Everyone says it all the time: “M&A is a skill set, an enterprise competency, an organizational capability.”
We certainly believe that, and I’ll bet you do, too. Common sense and practical experiences (both good and bad!) have demonstrated time and again that you have to work to get your organization good at M&A. Even with deep pockets of expertise, for example, in the corporate development department, or perhaps in the IT shop, many organizations still struggle to achieve consistently superior business results from M&A.
Failure factors are too many to mention here, but as we all acknowledge, deals can and do still go off the rails at every phase of the process and at any level of deal-count experience. (See Failure Can Occur at Any Phase of the Process; Don’t Fumble on the Goal Line; and Principles for Integration Success, among others.)
Likewise, building a best-in-class M&A capability requires many essential components and almost certainly includes experience, adequate resources, tools / methodology, software solutions, leadership and many other elements we have previously addressed.
"Is there any wonder the failure factor or rate of under-performance remains so high?"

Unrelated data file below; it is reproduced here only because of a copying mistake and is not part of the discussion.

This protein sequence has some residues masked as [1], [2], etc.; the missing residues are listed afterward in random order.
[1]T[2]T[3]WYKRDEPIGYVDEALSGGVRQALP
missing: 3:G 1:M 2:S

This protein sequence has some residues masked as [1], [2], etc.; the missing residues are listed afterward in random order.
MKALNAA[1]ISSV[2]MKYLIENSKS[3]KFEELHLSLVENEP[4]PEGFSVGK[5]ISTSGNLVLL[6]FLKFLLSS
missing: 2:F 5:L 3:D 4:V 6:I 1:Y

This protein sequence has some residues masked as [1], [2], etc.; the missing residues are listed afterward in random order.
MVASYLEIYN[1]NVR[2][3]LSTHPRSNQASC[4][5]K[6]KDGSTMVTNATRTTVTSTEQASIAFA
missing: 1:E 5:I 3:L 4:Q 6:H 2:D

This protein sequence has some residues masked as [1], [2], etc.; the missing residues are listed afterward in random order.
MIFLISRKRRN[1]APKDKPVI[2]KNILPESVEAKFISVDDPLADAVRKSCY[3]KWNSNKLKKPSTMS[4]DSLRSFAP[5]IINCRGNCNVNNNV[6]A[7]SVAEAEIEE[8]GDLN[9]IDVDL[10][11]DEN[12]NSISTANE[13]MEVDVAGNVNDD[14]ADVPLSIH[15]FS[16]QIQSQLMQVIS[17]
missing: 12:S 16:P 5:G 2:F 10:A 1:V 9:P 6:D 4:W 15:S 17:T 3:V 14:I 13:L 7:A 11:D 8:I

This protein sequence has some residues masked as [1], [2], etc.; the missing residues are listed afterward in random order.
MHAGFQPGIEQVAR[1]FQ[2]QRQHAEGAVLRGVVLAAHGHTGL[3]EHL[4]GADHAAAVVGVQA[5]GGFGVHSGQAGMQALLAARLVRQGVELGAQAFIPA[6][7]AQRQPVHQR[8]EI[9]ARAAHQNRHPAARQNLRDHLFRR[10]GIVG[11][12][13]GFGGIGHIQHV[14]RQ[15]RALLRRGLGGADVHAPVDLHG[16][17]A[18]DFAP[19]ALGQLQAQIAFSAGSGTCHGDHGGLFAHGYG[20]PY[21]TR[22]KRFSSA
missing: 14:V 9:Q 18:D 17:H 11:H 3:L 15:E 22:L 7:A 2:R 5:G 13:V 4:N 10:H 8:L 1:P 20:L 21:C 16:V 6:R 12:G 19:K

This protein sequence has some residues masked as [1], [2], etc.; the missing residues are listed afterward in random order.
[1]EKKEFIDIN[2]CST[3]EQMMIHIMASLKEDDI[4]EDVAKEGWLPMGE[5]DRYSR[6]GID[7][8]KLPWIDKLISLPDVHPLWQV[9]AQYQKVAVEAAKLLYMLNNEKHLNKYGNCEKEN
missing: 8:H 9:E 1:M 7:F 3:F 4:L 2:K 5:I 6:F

But what about M&A-related training? Hopefully, this blog post will give you confidence – and ammunition – to answer this question persuasively. In some respects, it is hard to argue with the value of training. If the only results you could obtain by training your M&A teams were such core objectives as understanding basic M&A processes, aligning all functional teams and levels involved, gleaning new ideas to apply, networking on best practices, overcoming prior obstacles or challenges, etc., those would probably be enough to easily justify the time and cost. But based on our survey, the State of M&A Integration Effectiveness™ 2014, we believe the right training can also make a significant difference in your ability to achieve improved business results from M&A.
As indicated in this week’s downloadable resource, Improve M&A Business Results Through Training, our first impressions of the survey findings on this particular topic didn’t come as a surprise as much as it did an indictment on senior leaders!
In the survey, we asked this five-part question: “Our company provides formal training regarding M&A best practices, processes and skills to: A) Senior executives; B) Corporate development team members; C) Due diligence team members; D) Integration team members; and, E) Managers, supervisors and employees at large.” First, let’s look at just the raw frequency data. In other words, what is the overall percentage of organizations reporting that they train their staff and M&A teams? When you look at the charts on slide 1, remember, “blue is bad,” with roughly 60 percent of organizations across the board reporting they did NOT provide any formal M&A training to these groups or individuals.
Write-in comments further highlighted the need for improvement in M&A training, with many comments along these lines:
- “Our training consists only of ‘on the job training’ – you have to pick it up in the line of fire.”